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Mayor, Al Gore push council for DWP increase

March 25, 2010 12:00:00 AM PDT
A power struggle is under way at Los Angeles City Hall, where the L.A. City Council is at odds with Mayor Antonio Villaraigosa and the Los Angeles Department of Water and Power over proposed rate hikes. The future of energy rates are at stake. The mayor heavily supports the rate increase because it includes money for renewable energy. Thursday he brought in some help from former Vice President Al Gore.

The rate increase for businesses like Thomas Properties at Arco Plaza would mean an increase of $1.6 million in rates for the owners.

At L.A. Cold Storage it would kick electric bills up some $200,000 and its owner says it might cause layoffs.

The average increase for residential customers would be as low as $2.40 and as high as $18 for some customers.

A city council committee considered the increases Thursday.

"We cannot turn a blind eye to how this will affect our payers, both residential and commercial," said L.A. City Councilmember Jan Perry.

Earlier Thursday Mayor Villaraigosa focused on the money for renewable energy. He got some help from some former Vice President Al Gore. By satellite from Nashville, Gore helped the mayor lobby for the plan.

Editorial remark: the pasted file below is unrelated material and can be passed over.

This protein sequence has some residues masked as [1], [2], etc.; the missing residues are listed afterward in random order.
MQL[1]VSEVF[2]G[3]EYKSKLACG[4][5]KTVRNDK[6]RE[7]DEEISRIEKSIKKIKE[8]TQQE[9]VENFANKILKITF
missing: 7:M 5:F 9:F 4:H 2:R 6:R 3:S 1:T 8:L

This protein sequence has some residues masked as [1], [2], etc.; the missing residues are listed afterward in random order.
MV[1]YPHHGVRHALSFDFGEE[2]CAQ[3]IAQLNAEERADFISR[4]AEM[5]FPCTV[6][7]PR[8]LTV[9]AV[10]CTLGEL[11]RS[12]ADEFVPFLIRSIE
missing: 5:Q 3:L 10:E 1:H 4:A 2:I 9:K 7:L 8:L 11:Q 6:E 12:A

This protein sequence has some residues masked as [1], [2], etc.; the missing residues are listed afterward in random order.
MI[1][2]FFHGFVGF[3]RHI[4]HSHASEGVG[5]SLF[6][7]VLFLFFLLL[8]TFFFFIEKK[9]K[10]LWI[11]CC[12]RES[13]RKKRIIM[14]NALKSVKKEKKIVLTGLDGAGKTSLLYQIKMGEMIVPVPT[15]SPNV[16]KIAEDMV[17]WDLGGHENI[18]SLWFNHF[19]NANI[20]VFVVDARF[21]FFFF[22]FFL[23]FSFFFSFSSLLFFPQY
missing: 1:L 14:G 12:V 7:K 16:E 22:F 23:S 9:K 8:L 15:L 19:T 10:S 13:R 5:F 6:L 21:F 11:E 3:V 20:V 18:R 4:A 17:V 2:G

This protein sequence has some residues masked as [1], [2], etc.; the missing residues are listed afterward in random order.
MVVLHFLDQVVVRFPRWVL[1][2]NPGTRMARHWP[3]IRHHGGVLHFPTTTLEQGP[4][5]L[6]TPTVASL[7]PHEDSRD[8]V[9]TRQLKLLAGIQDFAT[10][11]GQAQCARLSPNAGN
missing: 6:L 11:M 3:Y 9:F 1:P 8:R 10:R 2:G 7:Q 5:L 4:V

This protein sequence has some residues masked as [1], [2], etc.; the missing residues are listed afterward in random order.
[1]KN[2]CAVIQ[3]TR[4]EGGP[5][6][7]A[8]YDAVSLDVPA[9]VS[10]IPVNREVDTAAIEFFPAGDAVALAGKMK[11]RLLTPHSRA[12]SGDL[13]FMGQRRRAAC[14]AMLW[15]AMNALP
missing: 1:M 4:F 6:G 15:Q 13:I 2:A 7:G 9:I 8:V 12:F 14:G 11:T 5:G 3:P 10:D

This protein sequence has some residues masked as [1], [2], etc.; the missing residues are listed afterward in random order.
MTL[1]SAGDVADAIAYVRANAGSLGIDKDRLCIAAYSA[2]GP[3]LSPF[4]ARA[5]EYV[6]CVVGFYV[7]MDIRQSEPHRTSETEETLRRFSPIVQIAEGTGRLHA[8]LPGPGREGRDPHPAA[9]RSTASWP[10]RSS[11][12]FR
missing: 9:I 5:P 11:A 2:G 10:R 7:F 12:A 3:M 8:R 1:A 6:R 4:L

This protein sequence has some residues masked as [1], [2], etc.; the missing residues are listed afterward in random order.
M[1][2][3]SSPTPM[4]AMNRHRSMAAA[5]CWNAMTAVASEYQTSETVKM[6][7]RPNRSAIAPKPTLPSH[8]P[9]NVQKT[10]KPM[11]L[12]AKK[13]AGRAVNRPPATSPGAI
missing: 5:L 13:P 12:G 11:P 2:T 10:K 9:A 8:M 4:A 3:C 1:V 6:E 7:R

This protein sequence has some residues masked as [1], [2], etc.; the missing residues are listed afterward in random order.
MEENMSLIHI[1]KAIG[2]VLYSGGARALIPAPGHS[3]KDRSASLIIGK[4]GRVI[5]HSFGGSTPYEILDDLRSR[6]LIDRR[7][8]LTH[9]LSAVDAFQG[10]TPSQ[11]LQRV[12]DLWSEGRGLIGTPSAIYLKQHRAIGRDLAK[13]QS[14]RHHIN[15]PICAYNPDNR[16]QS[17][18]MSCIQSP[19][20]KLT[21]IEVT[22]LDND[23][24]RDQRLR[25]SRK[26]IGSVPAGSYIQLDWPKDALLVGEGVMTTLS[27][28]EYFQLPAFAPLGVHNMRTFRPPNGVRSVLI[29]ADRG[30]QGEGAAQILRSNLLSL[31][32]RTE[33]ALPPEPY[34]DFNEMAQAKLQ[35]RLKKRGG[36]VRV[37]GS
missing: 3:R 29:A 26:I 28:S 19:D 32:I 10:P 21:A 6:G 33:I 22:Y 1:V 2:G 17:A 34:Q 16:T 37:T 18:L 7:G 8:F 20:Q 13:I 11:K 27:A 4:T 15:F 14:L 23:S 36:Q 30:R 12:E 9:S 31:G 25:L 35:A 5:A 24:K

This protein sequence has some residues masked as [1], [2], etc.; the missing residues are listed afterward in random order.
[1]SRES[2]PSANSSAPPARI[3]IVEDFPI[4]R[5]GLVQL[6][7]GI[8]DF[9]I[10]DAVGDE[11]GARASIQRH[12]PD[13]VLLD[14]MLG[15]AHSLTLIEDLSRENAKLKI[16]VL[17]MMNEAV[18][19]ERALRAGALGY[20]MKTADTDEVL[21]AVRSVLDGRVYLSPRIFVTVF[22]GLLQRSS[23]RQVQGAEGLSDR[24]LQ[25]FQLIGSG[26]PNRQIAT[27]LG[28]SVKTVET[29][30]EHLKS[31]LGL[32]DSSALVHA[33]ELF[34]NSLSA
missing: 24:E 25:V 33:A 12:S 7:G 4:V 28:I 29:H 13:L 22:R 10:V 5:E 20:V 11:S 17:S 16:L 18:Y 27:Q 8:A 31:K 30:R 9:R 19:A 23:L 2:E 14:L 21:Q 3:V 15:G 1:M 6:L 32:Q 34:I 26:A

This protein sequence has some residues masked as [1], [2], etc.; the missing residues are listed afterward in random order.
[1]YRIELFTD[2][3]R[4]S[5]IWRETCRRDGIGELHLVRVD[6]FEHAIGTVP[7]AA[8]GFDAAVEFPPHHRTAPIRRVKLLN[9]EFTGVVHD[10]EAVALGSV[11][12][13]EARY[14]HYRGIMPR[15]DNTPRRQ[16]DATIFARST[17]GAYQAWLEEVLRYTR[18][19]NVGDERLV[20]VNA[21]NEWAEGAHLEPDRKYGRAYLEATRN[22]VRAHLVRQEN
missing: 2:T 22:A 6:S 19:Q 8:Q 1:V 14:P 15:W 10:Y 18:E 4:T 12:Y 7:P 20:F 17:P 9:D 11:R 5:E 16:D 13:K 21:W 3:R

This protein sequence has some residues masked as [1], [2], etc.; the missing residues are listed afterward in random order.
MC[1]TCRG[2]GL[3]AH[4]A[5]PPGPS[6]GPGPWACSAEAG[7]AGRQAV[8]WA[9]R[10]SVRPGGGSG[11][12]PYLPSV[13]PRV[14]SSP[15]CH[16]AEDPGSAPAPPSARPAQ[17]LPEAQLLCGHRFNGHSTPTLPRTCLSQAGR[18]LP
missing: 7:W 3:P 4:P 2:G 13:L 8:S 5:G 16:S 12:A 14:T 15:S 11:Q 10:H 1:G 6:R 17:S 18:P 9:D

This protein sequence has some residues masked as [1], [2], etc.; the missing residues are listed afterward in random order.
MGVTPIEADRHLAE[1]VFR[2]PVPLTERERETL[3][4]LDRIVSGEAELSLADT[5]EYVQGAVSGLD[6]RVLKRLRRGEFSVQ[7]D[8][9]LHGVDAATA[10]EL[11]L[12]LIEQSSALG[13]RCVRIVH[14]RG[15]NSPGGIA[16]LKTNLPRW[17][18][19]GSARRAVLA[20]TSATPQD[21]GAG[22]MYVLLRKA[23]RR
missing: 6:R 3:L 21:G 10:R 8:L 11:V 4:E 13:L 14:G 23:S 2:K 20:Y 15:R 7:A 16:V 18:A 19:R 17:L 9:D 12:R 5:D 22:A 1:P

"This plan will help create clean renewable energy, create lots of good new jobs and grow L.A.'s green economy," said Gore via satellite.

The mayor called it the single most significant vote ever taken by the city council to address the climate crisis. More than 40 percent of the DWP's power comes from coal and natural gas.

"Every penny of the carbon reduction surcharge will be placed in a lockbox, in that trust fund," said Villaraigosa. "It's a lockbox that can only be used and opened for the investment in renewable energy and efficiency programs."

According to the mayor, the renewable energy fund will get $168 million a year and create jobs. He says the funds will be in a lockbox and he sent a warning to the city council.

"There is no situation -- none -- where I will support an increase that does not have a lockbox for renewable green energy programs that will create more than 18,000 jobs," said Villaraigosa.

But according to the DWP, it's more about paying its bills than paying for the rising cost of energy.

Friday, the full city council will decide whether or not it's going to accept or reject that rate increase.